Compromised integrity: Is 2024 the year the AFL finally goes too far with their fixture tampering?
AFL season 2023 was a huge success, with exciting brands of football, close finishes and a crowd attendance blitz, with more than eight million fans coming through the gates.
But with the league trying to compete with the likes of the NRL and their bold move to play in Las Vegas for the first round of their season, the AFL has decided to attack the NSW market and create an ‘opening round’.
The opening round consists of four matches, with two in NSW and 10 other teams essentially inactive.
With basically an extra round built in place the question is – has the AFL gone overboard with its fixturing?
The teams playing in the opening round will no doubt be licking their lips being able to get on the park before more than half the competition.
The eight sides involved in the opening round are likely to be more match-hardened for the second round than the 10 others watching on the sidelines.
Of course it’s likely teams not competing in the opening round will play extra match simulation games against each other to make up for it, but does it really match the rigours and high-intensity characteristics of an AFL match?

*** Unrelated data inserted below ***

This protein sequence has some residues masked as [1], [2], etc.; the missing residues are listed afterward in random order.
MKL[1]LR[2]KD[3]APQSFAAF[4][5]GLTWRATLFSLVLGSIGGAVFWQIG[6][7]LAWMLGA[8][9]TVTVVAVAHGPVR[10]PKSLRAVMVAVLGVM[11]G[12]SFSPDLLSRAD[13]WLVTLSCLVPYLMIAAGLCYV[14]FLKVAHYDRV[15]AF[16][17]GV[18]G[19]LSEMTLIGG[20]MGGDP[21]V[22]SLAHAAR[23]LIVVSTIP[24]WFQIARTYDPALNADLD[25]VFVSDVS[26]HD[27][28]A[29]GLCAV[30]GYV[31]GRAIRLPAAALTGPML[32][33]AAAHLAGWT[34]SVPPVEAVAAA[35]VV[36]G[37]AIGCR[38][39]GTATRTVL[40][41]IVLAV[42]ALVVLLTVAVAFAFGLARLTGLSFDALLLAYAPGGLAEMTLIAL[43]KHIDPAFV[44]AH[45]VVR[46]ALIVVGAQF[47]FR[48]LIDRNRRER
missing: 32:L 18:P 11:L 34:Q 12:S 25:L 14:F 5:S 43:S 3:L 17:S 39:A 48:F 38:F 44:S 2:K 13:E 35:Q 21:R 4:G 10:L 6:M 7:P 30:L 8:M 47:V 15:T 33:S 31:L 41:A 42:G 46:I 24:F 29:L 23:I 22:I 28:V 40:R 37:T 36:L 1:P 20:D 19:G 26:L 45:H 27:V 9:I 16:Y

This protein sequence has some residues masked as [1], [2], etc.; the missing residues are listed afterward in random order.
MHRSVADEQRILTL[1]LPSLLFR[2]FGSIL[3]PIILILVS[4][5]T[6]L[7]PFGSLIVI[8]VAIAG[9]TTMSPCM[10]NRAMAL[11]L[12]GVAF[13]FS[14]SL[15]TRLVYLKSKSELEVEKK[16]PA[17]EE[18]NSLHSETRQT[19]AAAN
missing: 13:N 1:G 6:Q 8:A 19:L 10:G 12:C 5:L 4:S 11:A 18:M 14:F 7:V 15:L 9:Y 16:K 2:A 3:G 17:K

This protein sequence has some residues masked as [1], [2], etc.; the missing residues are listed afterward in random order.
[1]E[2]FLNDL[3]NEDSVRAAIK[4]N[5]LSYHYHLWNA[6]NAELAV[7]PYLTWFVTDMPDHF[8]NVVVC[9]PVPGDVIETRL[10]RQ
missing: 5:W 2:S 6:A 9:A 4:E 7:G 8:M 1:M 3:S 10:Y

It will be interesting to see how long it will take to see coaches complaining about the imbalance and strange fixturing if their clubs start underperforming early on in the season.
Talking about imbalance, the new opening round implemented has resulted in teams having two byes mixed throughout the season.
The Lions and Blues have an early bye in round two, the Suns and Giants in round three and the Pies and Swans in round four with only time telling whether it will disrupt the momentum of the sides.
Although the 2020 COVID impacted season had negatives; non-home games, 16-minute quarters and crowd limits, what was great was the amount of games played.
Every team played each other once, meaning an equal chance for all 18 clubs to play in September. In comparison, for 2024, an extra six games for clubs are played meaning they play six teams twice.
For example, Essendon was lucky enough to play against cellar dwellers West Coast and North Melbourne twice last year, whereas Fremantle had to play Brisbane and the then reigning premiers Geelong twice.
Is the extra money worth compromising the equity of the competition?
Remember when the BBL was at the peak of its powers in the 2015-16 season, TV audiences peaked with an average of 1.13 million viewers per match and an average crowd of 29,443 per game, just behind the AFL’s 33,428.
But after Cricket Australia signed a whopping six-year broadcast deal worth $1.182 billion with Foxtel and Seven they increased the number of games from 35 matches to 59. And the league is still trying to recover from making changes just for the sake of it.
The NRL home and away season goes for a staggering 27 weeks, which might explain the lower crowd attendance compared to the AFL. So is it the case of less is more?
Even though more footy is great, is change needed just because other codes are doing something different?
What are your thoughts?